English is not the easiest language to learn, because it isn’t very logical. I can remember how frustrated my youngest child was with her first grade spelling, trying to understand how ‘going’ and ‘doing’ were spelt as if they rhymed, when they did nothing of the sort. But it isn’t just our spelling and pronunciation that can be a bugbear; our idioms can also be a conundrum for both writers and speakers.
Look at how the words ‘black’ and ‘white’ can have a multitude of meaning. We can’t just assume black symbolises bad, and that white stands for good.
Black had traditionally been seen as unlucky, sinister, or downright evil. There is a large number of sayings, similes, and idioms that use black in this sense: to be listed in someone’s black books, the black sheep of the family, black hats (particularly in Westerns), to blackball a candidate, to be black-hearted, to be in a black mood, to give a black look, to be blacklisted, to have a black mark against your name, the black arts, unlucky to have a black cat cross your path, black magic (as opposed to white magic), to blacken someone’s name, blackmail… I’ll stop now, because I am sure you have the idea. And yet, to be in the black has the positive connotation of having money in the bank and not being in debt.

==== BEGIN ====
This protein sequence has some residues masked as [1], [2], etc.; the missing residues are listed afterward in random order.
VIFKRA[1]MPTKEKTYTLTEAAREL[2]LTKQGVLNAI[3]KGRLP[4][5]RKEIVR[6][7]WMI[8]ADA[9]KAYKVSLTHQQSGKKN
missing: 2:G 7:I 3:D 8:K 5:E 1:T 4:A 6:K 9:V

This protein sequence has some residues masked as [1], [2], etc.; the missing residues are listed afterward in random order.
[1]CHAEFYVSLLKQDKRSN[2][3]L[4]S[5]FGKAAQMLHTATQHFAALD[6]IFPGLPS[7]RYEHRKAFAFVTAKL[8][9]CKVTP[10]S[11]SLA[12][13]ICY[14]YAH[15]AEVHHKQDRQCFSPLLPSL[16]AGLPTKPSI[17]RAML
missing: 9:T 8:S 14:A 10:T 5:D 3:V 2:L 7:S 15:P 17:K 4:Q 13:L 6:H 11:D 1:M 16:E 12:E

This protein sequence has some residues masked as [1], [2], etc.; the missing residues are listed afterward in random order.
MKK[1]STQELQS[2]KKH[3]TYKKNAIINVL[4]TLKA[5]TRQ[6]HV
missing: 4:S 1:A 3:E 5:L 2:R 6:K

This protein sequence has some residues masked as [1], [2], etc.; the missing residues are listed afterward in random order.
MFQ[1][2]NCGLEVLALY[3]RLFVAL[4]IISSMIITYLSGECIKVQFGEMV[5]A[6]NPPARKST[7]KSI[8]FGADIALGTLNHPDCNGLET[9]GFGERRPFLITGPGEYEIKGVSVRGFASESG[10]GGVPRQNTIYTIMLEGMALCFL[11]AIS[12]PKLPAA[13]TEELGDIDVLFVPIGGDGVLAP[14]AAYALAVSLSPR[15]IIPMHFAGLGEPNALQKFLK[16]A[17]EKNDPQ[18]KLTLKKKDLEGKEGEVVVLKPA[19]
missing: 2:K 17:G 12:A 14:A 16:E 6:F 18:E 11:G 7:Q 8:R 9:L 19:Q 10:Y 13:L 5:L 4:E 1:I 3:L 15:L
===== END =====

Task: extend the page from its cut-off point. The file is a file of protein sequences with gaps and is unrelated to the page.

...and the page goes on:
White is generally use to represent innocence and purity: as pure/white as the driven snow, white as a lily, white as a swan (Australian swans are black), fair skin is aristocratic, as mild as milk, brides wearing white to their weddings, little white lies, wearing white to your baptism, the white glove test for cleanliness, and so on and so forth. However, white seems to have more negative connotations than black has positive ones. White lips are a sign of pain or sadness – such as pale with suffering, or of anger – think of a white-hot fury. White skin can be pasty. If you are frightened, you are lily-livered and may need to be handed a white feather to shame you for your cowardice. You surrender by waving a white flag.
So, as you can see, the use of black or white in a metaphor isn’t black and white, and has something of a chequered history. (Sorry, couldn’t resist.) If you are using black or white in your prose, you have to make sure that your audience knows exactly what your trying to say by using them. For example: “Her horse was as black and as gentle as the night, and as beautiful as the stars therein.” From the deliberate use of the word ‘gentle’ you can surmise this steed isn’t a black charger snorting brimstone. But if ‘gentle’ had been left out, you might be uncertain of the nature of the black horse. A milk-white horse might not need the word ‘gentle’, because – as previously noted – as milk is generally associated with mildness. So if you have a wicked white steed, you need to make that clear from the start.
So, as you can see, English can be confusing for those who have grown up speaking it. I can’t imagine what it must be like for people trying to learn it as a second language.